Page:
Take an I-spy or Usborne nature spotters book with you and see what wildlife you can find. If there are no obvious large animals or birds to identify, look at flowers, mosses or small bugs instead. The Woodland Trust Nature Detectives website is also a fabulous resource with lots of suggestions for activities in the great outdoors.

10.  Get the gear

Plan for the weather and conditions you’ll be walking in. All in one waterproof suits and wellies are great for young children out for a walk in the woods. If you’re taking older kids into more remote areas they’ll need decent waterproofs and walking boots. Remember hats and gloves too!

11. Walk with friends

Your kids will be too busy playing and talking to the other kids to notice that they’re walking as well. As a bonus you’ll also get to spend time with friends.

And lastly…..

12. Don’t mention you’re going for a walk

Just about any other terminology is preferable. If we tell our kids we’re going for a walk they’ll often groan. Tell them you’re going on an adventure instead.

Share this:

Uptonogood 2013

For our review of the 2014 event read here. Otherwise read on to find out what we thought of the 2013 one.

I’m not a fan of heavy rain. After running Reading Half Marathon in atrocious conditions earlier this year I’m firmly of the opinion that my enjoyment of outdoor activities is weather dependent.

When the other half decided to enter a local mountain biking event, Uptonogood, I held off making a decision until the day beforehand so I could check the weather forecast first. Despite very windy conditions there was no rain predicted so I signed up too.

The event was family friendly, with 5 and 12 mile off-road rides alongside 25 and 45 mile routes for adults.  Eldest daughter and other half entered the 12 mile ride with a mid-morning start time. My son had other activities early on so we opted for the 5 mile ride starting at 1.30pm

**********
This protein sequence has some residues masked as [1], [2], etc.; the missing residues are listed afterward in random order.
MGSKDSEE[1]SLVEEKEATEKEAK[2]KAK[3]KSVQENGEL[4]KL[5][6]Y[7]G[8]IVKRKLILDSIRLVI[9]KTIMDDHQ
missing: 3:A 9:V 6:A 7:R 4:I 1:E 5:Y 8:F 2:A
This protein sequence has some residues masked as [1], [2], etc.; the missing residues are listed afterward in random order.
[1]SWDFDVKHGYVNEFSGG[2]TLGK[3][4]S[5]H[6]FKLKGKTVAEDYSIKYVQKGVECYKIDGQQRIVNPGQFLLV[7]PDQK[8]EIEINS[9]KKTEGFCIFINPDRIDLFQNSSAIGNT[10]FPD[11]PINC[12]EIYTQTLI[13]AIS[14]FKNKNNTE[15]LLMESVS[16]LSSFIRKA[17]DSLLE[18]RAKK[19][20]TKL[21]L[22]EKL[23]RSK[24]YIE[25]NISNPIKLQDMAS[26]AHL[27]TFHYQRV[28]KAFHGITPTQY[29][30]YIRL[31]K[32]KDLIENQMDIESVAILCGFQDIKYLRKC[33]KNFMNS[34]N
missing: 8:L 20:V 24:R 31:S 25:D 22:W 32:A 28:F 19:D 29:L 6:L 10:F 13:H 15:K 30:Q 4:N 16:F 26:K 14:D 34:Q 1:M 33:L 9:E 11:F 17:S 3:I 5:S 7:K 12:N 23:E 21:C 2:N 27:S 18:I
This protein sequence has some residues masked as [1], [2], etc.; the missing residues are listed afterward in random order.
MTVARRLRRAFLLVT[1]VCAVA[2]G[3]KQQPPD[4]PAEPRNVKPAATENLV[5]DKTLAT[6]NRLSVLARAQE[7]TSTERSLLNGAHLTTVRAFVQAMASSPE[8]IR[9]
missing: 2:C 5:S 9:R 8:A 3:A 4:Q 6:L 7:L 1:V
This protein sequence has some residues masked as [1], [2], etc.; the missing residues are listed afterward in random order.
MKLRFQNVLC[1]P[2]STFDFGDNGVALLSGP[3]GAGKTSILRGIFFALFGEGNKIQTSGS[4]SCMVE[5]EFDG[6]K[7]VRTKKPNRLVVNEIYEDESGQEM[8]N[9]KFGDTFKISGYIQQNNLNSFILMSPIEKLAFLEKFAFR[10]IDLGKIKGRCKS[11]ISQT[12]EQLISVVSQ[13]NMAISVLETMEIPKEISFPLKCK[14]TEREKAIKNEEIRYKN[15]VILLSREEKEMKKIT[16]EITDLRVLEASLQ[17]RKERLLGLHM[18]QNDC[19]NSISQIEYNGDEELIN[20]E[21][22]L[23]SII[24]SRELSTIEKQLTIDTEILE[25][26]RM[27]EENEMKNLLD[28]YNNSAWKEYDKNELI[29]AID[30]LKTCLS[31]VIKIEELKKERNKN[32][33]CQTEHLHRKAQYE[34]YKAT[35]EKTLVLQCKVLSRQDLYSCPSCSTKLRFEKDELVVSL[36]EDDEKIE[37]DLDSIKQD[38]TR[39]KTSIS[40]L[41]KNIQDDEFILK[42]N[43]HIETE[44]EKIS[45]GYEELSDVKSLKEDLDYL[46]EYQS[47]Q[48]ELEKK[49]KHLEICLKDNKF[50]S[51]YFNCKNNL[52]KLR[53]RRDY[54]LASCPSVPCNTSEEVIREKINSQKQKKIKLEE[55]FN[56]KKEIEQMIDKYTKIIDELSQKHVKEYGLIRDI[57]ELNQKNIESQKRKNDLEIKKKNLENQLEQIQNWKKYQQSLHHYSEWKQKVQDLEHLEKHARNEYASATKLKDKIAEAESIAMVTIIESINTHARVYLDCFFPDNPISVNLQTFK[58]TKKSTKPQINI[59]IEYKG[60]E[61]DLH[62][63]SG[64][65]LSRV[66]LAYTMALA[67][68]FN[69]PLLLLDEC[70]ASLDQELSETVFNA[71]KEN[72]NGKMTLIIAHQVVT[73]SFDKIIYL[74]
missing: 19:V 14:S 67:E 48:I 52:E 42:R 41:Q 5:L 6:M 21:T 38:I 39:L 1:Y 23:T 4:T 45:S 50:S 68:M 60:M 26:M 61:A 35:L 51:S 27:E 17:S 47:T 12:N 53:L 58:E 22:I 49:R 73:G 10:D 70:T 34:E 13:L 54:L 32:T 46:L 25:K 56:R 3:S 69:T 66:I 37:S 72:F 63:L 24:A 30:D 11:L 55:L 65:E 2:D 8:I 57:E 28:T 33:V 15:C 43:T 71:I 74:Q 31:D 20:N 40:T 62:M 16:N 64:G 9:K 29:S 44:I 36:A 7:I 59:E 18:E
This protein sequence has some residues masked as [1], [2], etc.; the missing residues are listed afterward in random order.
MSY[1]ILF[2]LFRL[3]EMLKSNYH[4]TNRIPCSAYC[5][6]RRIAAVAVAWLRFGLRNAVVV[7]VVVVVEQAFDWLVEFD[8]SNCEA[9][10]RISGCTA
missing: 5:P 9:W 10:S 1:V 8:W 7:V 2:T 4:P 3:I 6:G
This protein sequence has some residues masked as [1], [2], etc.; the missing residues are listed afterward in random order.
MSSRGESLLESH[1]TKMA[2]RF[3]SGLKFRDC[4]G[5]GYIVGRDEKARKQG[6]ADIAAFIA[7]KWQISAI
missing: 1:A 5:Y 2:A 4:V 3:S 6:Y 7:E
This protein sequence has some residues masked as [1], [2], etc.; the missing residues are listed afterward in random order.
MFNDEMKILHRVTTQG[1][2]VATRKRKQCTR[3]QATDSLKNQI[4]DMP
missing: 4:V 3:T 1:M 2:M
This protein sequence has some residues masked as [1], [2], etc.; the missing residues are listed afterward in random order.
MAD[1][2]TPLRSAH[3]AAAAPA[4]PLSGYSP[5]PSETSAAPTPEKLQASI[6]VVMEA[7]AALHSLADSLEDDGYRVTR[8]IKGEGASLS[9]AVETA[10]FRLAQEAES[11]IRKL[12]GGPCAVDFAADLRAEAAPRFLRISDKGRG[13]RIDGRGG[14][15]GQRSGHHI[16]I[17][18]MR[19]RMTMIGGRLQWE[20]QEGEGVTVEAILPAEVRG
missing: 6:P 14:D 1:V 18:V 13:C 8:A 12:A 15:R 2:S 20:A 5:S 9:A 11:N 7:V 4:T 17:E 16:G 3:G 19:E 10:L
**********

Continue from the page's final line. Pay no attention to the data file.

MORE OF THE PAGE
Fast forward to the morning of the event and the Met Office had sneakily updated their forecast to one showing an 80% chance of heavy rain, hail and thunder at 1pm. Aargh!

On the way to Uptonogood
On the way to Uptonogood

My son and I left at noon to cycle to Upton, where the event was being held. Despite setting off in sunshine there were some ominous clouds in the direction we were heading, and I was glad we’d brought waterproofs.  We arrived in time for a BBQ lunch and homemade cakes, and met up with the other half of the family who’d just finished the 12 miler.

Burger before the start
BBQ lunch

The rain started a few minutes before we set off. It was pretty light to begin with, but soon progressed to a torrential downpour.

Ready for the start
Start of the 5 mile family ride at Uptonogood

The first part of the ride took us out of the village towards the Ridgeway.  After a short road stretch, we soon headed upwards onto the Downs.  I know the area well, and it’s a lovely cycle ride, but the downpour did spoil things a little!  We tried hiding under trees for a few minutes, in the hope that it would pass over, but we’d have been waiting quite a while.

The route was well signposted, and on good tracks.  A short section through a field was incredibly slippy, resulting in a few of the kids parting from their bicycles.  The rain was unrelenting, and all of the riders were soaked through with mud streaks up our backs; we looked like proper mountain bikers!

Still smiling, despite the rain
Still smiling, despite the rain

The last part of the ride was on tarmac, albeit most of this had disappeared under streams.  We cycled through deep puddles as we were already so wet it didn’t seem like it would make a difference.

As we rode down the track back into Upton the rain started to ease and by the time we finished blue sky and sun had reappeared. Still, getting off our bikes was a very uncomfortable experience as we were soaked to the skin and had squelchy shoes. Despite the weather, we had a fun time.  I’d certainly enter again, hopefully on a longer dry ride next year!

More info: http://www.uptonogood.org.uk

Share this: